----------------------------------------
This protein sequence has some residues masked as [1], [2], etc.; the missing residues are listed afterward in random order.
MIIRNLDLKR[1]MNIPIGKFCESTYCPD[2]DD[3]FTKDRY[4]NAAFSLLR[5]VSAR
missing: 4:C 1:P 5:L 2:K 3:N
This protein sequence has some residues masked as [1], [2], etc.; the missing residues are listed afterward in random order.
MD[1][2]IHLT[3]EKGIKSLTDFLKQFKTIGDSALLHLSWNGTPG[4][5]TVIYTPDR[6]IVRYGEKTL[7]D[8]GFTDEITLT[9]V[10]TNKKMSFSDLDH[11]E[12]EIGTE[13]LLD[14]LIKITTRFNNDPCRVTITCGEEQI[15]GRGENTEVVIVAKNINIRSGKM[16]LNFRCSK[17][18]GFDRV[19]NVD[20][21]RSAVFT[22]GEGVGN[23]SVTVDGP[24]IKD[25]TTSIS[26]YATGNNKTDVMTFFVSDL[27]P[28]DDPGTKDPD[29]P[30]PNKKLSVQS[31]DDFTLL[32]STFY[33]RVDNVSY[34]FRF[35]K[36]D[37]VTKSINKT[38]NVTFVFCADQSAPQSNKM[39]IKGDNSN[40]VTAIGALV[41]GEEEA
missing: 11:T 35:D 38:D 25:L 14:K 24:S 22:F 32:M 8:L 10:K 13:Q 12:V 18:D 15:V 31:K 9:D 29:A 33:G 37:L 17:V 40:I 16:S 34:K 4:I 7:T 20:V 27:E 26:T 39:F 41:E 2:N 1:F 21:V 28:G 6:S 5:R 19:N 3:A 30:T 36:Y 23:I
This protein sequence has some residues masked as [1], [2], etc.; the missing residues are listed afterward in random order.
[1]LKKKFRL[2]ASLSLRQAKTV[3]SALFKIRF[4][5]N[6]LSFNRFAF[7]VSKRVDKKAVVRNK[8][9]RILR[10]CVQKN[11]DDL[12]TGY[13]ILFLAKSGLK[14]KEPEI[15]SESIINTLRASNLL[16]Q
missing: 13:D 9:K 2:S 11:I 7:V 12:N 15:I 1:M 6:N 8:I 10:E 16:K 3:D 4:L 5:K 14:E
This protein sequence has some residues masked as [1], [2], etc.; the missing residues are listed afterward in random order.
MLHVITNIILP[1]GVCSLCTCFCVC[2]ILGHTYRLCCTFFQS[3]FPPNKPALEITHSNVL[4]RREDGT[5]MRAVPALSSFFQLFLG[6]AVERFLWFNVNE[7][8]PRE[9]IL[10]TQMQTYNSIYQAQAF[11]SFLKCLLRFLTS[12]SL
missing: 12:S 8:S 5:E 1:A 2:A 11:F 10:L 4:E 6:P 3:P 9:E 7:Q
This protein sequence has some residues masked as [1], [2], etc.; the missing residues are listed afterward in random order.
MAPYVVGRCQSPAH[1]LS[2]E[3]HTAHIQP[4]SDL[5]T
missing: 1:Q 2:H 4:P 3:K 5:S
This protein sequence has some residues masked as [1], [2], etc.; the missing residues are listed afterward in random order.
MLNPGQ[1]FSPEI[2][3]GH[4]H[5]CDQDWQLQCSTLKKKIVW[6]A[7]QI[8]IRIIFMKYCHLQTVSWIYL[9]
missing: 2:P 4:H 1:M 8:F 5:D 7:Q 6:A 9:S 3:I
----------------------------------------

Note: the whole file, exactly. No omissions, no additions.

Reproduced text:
This protein sequence has some residues masked as [1], [2], etc.; the missing residues are listed afterward in random order.
MIIRNLDLKR[1]MNIPIGKFCESTYCPD[2]DD[3]FTKDRY[4]NAAFSLLR[5]VSAR
missing: 4:C 1:P 5:L 2:K 3:N
This protein sequence has some residues masked as [1], [2], etc.; the missing residues are listed afterward in random order.
MD[1][2]IHLT[3]EKGIKSLTDFLKQFKTIGDSALLHLSWNGTPG[4][5]TVIYTPDR[6]IVRYGEKTL[7]D[8]GFTDEITLT[9]V[10]TNKKMSFSDLDH[11]E[12]EIGTE[13]LLD[14]LIKITTRFNNDPCRVTITCGEEQI[15]GRGENTEVVIVAKNINIRSGKM[16]LNFRCSK[17][18]GFDRV[19]NVD[20][21]RSAVFT[22]GEGVGN[23]SVTVDGP[24]IKD[25]TTSIS[26]YATGNNKTDVMTFFVSDL[27]P[28]DDPGTKDPD[29]P[30]PNKKLSVQS[31]DDFTLL[32]STFY[33]RVDNVSY[34]FRF[35]K[36]D[37]VTKSINKT[38]NVTFVFCADQSAPQSNKM[39]IKGDNSN[40]VTAIGALV[41]GEEEA
missing: 11:T 35:D 38:D 25:L 14:K 24:S 22:F 32:M 8:L 10:K 13:Q 12:V 18:D 15:V 31:K 9:D 29:A 33:G 37:L 17:V 40:I 16:S 34:K 4:I 7:T 20:V 27:E 26:T 39:F 41:E 2:N 1:F 21:V 28:G 6:S 5:R 19:N 3:A 30:T 36:Y 23:I
This protein sequence has some residues masked as [1], [2], etc.; the missing residues are listed afterward in random order.
[1]LKKKFRL[2]ASLSLRQAKTV[3]SALFKIRF[4][5]N[6]LSFNRFAF[7]VSKRVDKKAVVRNK[8][9]RILR[10]CVQKN[11]DDL[12]TGY[13]ILFLAKSGLK[14]KEPEI[15]SESIINTLRASNLL[16]Q
missing: 13:D 9:K 2:S 11:I 7:V 12:N 15:I 1:M 6:N 8:I 10:E 16:K 3:D 4:L 5:K 14:E
This protein sequence has some residues masked as [1], [2], etc.; the missing residues are listed afterward in random order.
MLHVITNIILP[1]GVCSLCTCFCVC[2]ILGHTYRLCCTFFQS[3]FPPNKPALEITHSNVL[4]RREDGT[5]MRAVPALSSFFQLFLG[6]AVERFLWFNVNE[7][8]PRE[9]IL[10]TQMQTYNSIYQAQAF[11]SFLKCLLRFLTS[12]SL
missing: 12:S 8:S 5:E 1:A 2:A 11:F 10:L 4:E 6:P 3:P 9:E 7:Q
This protein sequence has some residues masked as [1], [2], etc.; the missing residues are listed afterward in random order.
MAPYVVGRCQSPAH[1]LS[2]E[3]HTAHIQP[4]SDL[5]T
missing: 1:Q 2:H 4:P 3:K 5:S
This protein sequence has some residues masked as [1], [2], etc.; the missing residues are listed afterward in random order.
MLNPGQ[1]FSPEI[2][3]GH[4]H[5]CDQDWQLQCSTLKKKIVW[6]A[7]QI[8]IRIIFMKYCHLQTVSWIYL[9]
missing: 2:P 4:H 1:M 8:F 5:D 7:Q 6:A 9:S 3:I